- mosquitto - MQTT broker
- Python 3 virtual environments - for some Python scripts
- OpenJDK (jre) - Java run-time
- ha-bridge - Philips Hue Emulator
- domoticz - home automation server
One reason this was easy is that I was following my own instructions: Home Automation System on a Raspberry Pi. There were small problems to solve, a missing library, finding the latest version of a package and so on, but nothing major that required much time. However the biggest time saver is the fact that I had backups of the
domoticz database and the
ha-bridge database and configuration file as well as all my scripts. It was not even necessary to update Alexa with the dreaded device discovery procedure;
ha-bridge worked just as before.
To be fair there were some missing pieces. While I had the scripts, there was no backup for the
crontab jobs that ran a few scripts. But the defective backup µSD card could be read and I was able to recover almost everything I needed.
Some things need to be added, but the home automation system was running that same day it came crashing down which reduced the inconvenience to others in the household. Of course, just before officially putting the system back on line, I copied the µSD card to another SanDisk card and kept the newly created original card as a backup.
After that I did spend a couple of hours working out a better backup strategy based on some of the lessons learned. I hope to update an old post on that subject in a few weeks.
That is not the end of this tale. Why not attempt yet again to use the S912 TV box as a Linux appliance to run the home automation system. I got off on the wrong foot and in frustration reinstalled Android on the machine. In retrospect that was not necessary and it was actually easy enough to get a very recent version of Armbian on the machine.
systemctl there was only one failed service. The solution was just to disable it because it was complaining that it could not find a drive with SMART technology... of course not. Unfortunately while proceeding with the installation of the needed packages as done on the OPiPC2, the following error occured
From then on, the system was cought in a loop of file system errors and was unusable.
mmcblk1 was the µSD card on which the OS was stored which was a Verbatim 16 GB card. I tried again with another Verbatim 16 GB, but this time a Premium card. Surprisingly, the same thing happened albeit at a different time while reading a different sector. What are the odds that two µSD cards would be damaged? I did a quick search in ophub's amlogic-s9xxx GitHub thinking that the device tree might have been changed. The problem was raised in ext4-fs error #889. My understanding of the discussion between ophub and ermac500 is that the latter attempted to scan and repair the SD card (with either
fsck in Linux or
chkdsk in Windows) but that messed up the image. Not wanting to waste time, I tried a third µSD card, another SanDisk of the same type used with success on the OPiPC2. This third attempt worked and the home automation system has been running on the converted TV Box for a few days without problem.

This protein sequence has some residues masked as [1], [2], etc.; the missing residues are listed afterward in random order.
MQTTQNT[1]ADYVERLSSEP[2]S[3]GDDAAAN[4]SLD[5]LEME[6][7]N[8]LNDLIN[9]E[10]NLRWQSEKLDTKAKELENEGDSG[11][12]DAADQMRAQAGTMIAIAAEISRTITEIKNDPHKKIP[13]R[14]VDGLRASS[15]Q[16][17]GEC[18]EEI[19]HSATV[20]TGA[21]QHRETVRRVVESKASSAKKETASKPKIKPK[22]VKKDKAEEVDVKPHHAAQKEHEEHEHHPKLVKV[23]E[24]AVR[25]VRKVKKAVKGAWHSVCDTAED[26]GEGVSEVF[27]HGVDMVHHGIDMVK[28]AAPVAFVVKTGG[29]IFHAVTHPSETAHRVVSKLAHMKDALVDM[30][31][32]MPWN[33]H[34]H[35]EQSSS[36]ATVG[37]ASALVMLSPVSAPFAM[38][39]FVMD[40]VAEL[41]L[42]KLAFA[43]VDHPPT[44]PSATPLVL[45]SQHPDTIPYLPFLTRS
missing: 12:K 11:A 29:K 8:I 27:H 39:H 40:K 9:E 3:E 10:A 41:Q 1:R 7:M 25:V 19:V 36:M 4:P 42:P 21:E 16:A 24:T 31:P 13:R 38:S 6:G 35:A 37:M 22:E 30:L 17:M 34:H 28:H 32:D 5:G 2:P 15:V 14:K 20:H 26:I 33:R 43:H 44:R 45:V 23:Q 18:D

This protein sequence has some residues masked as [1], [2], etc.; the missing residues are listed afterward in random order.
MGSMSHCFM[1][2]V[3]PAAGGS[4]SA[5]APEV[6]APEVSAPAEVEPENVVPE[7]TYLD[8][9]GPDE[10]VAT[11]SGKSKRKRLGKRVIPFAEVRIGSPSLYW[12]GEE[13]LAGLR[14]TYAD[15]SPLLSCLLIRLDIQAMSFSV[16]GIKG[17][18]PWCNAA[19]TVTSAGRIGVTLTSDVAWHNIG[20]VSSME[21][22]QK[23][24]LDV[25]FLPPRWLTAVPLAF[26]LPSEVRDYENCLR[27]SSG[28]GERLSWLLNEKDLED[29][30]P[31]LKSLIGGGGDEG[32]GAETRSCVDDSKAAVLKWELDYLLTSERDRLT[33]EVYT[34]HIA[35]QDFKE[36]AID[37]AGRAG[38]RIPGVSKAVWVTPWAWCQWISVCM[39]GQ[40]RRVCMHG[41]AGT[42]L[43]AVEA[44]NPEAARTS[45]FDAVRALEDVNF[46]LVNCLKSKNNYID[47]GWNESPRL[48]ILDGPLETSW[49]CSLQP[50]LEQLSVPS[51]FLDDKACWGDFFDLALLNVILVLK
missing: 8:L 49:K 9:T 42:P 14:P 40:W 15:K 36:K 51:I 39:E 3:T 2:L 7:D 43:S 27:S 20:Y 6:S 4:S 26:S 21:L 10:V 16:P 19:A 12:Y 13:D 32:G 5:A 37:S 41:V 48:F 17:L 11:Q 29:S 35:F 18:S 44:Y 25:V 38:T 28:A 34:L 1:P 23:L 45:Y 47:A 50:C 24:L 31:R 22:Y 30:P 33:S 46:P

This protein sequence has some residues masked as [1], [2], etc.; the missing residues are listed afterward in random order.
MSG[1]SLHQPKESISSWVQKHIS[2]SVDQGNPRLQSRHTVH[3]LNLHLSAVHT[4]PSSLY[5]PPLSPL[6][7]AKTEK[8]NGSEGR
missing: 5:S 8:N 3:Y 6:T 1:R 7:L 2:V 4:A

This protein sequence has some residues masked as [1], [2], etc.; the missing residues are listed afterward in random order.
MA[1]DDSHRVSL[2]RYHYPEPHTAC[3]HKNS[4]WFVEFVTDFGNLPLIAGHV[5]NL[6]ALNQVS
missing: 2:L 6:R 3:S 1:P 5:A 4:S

- The quality of the storage medium on which the OS is installed does matter.
The Armbian Getting Started guide is very clear about that. The forum is full of responses that start with checking the SD card.
- The quality of SD cards is not easily ascertained before hand.
The "no-name" BINFUL SD card bought from Aliexpress that was running on the OPiPC2 for 16 months and, perhaps, for many months before on a Raspberry Pi did very well. Can't say the same thing for the Verbatim SD cards purchased locally from a well-known North American chain store named after an office consumable.
- Purchase class A1 or A2 SD cards.
This is discussed in Getting Started - How to prepare a SD card. Read the more recent entries in the SD card performance forum post, especially the conclusion if in a hurry.
- Test any µSD card as soon as it is purchased and also before putting it into service.
If the card has been used before restore it to factory default and then perform all tests. Once again this is covered in the Getting Started - How to prepare a SD card guide although there is no help for those of us that use Linux.
- Resolve Programming errors.
The immediate cause of this series of failures was my code on the ESP8266 module monitoring the status of the garage door. The code should be rewritten to assume that the sensor (i.e. a contact switch) is faulty if the state of the garage door alternates very quickly. It is easy to write code that works when everything functions as expected, it is another matter to anticipate and correctly handle possible errors and hardware failure.
- Redundancy Can be Good.
About a month ago, the garage monitor went wild as described above. At the time, I had repaired the source of the problem: a bad solder connection for the pull-up resistor on the signal line from the contact switch. A repair that was not well executed, clearly. Those failures highlight that the ESP8286 had no other way of determining the state of the door, which explains why it opened a closed door. That would not happen if the garage door opener had separate open and close connection but it only has a toggle connection. There is an obvious need for a second sensor to confirm that the door is open before toggling the garage door close/open switch with the hope that the door will indeed close.